In parts one and two of this series on the origins of the SERE torture program, we examined how unlikely it was that James Mitchell and Bruce Jessen, relying on entrepreneurial guile and chutzpah alone, convinced a passive Pentagon and CIA, eager to find some way to get terror intelligence, to buy into their “learned helplessness” interrogation paradigm.
|By: Jeff Kaye Sunday August 16, 2009 4:00 pm|
|By: Jeff Kaye Friday August 14, 2009 4:00 pm|
The first installment of this three-part series on the origins of the Mitchell-Jessen torture program concentrated on the insufficiency of reducing our understanding of the spread of torture during the Bush administration to the interventions of just two men. This is essentially the way the story was presented in a 12 August New York Times article by Scott Shane, leaving the question unanswered:
|By: Jeff Kaye Thursday August 13, 2009 3:05 pm|
Scott Shane’s new article in the New York Times on the background to the Mitchell-Jessen story may work as a prosecutorial brief, but it presents a narrative about the origins of the SERE-inspired torture program that is misleading in its particulars. As a result, though the article has some interesting new bits of information, and appears to be the result of a great deal of work, it presents an overly simplistic
|By: Jeff Kaye Thursday June 18, 2009 4:45 pm|
James Mitchell and John Bruce Jessen, the ex-military psychologists identified as primary architects of the CIA’s “enhanced interrogations techniques” torture program, apparently did not spend all their time on the battlefield. As the Bush administration-approved coercive interrogation techniques spread from Guantanamo and Afghanistan to the new war in Iraq, Mitchell and Jessen were cashing in on their new-found influence.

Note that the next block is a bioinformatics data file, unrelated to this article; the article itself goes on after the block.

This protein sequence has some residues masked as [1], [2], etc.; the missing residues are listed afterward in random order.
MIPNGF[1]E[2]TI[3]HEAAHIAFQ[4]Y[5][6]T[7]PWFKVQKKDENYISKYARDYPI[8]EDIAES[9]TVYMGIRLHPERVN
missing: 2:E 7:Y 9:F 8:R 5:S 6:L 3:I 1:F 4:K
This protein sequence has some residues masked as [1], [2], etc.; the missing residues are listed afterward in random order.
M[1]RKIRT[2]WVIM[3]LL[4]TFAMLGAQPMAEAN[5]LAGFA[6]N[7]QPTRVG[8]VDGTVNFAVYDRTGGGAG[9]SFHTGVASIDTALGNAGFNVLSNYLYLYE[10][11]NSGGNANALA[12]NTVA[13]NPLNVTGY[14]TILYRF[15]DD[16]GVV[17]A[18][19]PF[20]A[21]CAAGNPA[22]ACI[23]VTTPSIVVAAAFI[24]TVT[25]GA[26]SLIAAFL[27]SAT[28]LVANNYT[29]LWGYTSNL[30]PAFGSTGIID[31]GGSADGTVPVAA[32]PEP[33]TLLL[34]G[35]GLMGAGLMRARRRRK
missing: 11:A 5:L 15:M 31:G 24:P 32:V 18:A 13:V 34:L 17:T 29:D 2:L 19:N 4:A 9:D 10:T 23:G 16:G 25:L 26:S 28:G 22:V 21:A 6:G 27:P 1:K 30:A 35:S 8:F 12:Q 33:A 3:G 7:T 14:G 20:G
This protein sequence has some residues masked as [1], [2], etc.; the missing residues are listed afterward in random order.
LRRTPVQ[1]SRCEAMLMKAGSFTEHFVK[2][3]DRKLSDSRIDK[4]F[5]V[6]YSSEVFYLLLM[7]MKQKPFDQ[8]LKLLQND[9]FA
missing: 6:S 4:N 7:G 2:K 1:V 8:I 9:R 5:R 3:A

|By: Jeff Kaye Sunday June 14, 2009 4:08 pm|
Leon Panetta’s latest filing in the ACLU FOIA lawsuit had this curious revelation:
Officials of the National Security Council (NSC) determined it… essential to limit access to the information in the program. NSC officials established a special access program governing access to information relating to the CIA terrorist detention and interrogation program….
|By: Jeff Kaye Thursday June 4, 2009 6:00 pm|
There’s been plenty of news and journalistic investigation on the torture enablers George W. Bush, Dick Cheney, Donald Rumsfeld, John Yoo, Alberto Gonzalez, David Addington, and a host of other Bush administration figures. The CIA, too, has come in for its share of investigation and scutiny. But while the Senate Armed Services Committee conducted a months-long investigation and published last April a 200+ page report on Department of Defense abuse of